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Mohamed bin Zayed Species project number 14059333

Raising public awareness about mitigation of human-leopard conflicts in Iran

Mohamed bin Zayed Species Conservation (Project No. 14059333) - Persian leopard - Awarded $5,000 on September 29, 2014

This project provided supplementary support for our Prince Bernhard Nature Fund project on collaring domestic animals in villages around Golestan National Park, Iran. Collars have been fixed on cattle, sheep, goats and dogs in order to protect them from strangling neck bites of Persian leopards. By doing this, we aim at reducing the human-leopard conflict and saving these endangered big cats. 

The leopard of Southwest Asia is ranked as Critically Endangered to Endangered, with the stronghold range country of Iran and the largest single population living in Golestan. Near this protected area, leopards frequently attack calves, sheep, goats and dogs and thus provoke confrontation with local people, which often ends up with retaliatory killing of leopards. Out of 34 villages around this national park, 18 (52.9%) are recorded as conflict villages. To reduce this human-leopard conflict, we decided to fix protective collars on domestic animals having borrowed this idea from South African farmers and Landmark Foundation. We brought a few collars from South Africa and hired Iranian metalworkers to produce them for us according to our requirements.

At the first stage, the design and size of new Iranian collars (IR collars) were different from South African collars (ZA collars) because leopards in Iran and especially in Golestan are much bigger and often take cattle, while the smaller South African leopards kill only sheep and goats. Following a successful feasibility study with nine IR collars (three for calves, sheep/goats and dogs each), we produced a batch of 389 more IR collars. We fixed 270 collars (67.8% of produced), of which 190 were on calves in 9 villages, 73 on sheep and goats in one village and seven on dogs in one village. We emphasized calves because of their economic value which fetches significant losses in case of leopard predation.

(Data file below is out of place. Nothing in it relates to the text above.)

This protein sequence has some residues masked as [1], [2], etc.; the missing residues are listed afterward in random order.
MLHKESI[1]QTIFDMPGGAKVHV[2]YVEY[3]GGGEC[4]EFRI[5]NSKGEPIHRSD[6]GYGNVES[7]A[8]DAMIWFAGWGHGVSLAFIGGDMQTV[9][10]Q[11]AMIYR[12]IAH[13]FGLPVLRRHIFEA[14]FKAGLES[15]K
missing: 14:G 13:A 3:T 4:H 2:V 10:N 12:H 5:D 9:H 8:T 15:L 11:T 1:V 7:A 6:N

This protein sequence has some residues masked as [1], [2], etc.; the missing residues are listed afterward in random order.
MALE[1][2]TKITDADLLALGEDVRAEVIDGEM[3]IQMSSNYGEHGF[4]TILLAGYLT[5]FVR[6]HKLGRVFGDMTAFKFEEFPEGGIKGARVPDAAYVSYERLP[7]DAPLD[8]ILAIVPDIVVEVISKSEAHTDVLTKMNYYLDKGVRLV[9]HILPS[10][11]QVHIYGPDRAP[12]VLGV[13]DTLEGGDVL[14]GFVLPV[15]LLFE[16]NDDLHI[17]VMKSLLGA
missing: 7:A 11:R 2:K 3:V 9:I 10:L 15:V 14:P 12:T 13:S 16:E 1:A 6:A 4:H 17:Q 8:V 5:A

The monitoring of the effectiveness of collars and the villagers’ feedback, as well as additional optimization procedures (collar padding to alleviate nape itching in calves), have revealed that the design of IR collars is unsuitable for calves. In calves, these collars caused discomfort during grazing, reduced body weight, complicated grooming behavior and led to attacks by non-collared conspecifics. Eventually, we decided to remove all collars from calves and to begin the second stage of the project by expanding sheep and goat collaring.

At the second stage, apart from the previously produced 73 IR collars we replicated 402 ZA collars, all of which we fixed in seven villages. These collars cause no problems for sheep and goats and are liked by owners. In June, during the shearing season collars are removed to prevent nape itching, but then are fixed back by owners. This time gap does not affect leopard predation, because in early summer sheep and goats graze on wheat stubble fields near villages where leopards do not dare to attack.

According to our monitoring, not a single sheep or goat equipped with an IR or ZA collar was lost so far to leopards, albeit predation on non-collared sheep and goats continues as before. The monitoring of leopard attacks on collared vs. non-collared livestock is underway. The price of an IR collar was ca. 8.8 Euro and that of a ZA collar was ca. 1.4 Euro, including manufacturing, painting and delivery costs. The IR collars were more expensive because they were larger (mostly for calves) and all-metal from perforated thin steel, whereas the ZA collars were made from steel wire mesh.

This project is also designed to produce and disseminate a bilingual Farsi/English documentary about using collars to solve the human-leopard conflict in Golestan. The process of documentary production, which covered all stages of the project, is gradually coming to its end. We anticipate to watch the final version and to upload it for a wide audience in this autumn. 

In the coming years, we plan to maintain collaring of sheep and goats, establish collar manufacturing capacities in local villages and apply new re-designed collars to calves. As the project is becoming popular also in other areas of Iran, we plan to expand the scales of livestock collaring once funding becomes available.  



Project 14059333 location - Iran, Asia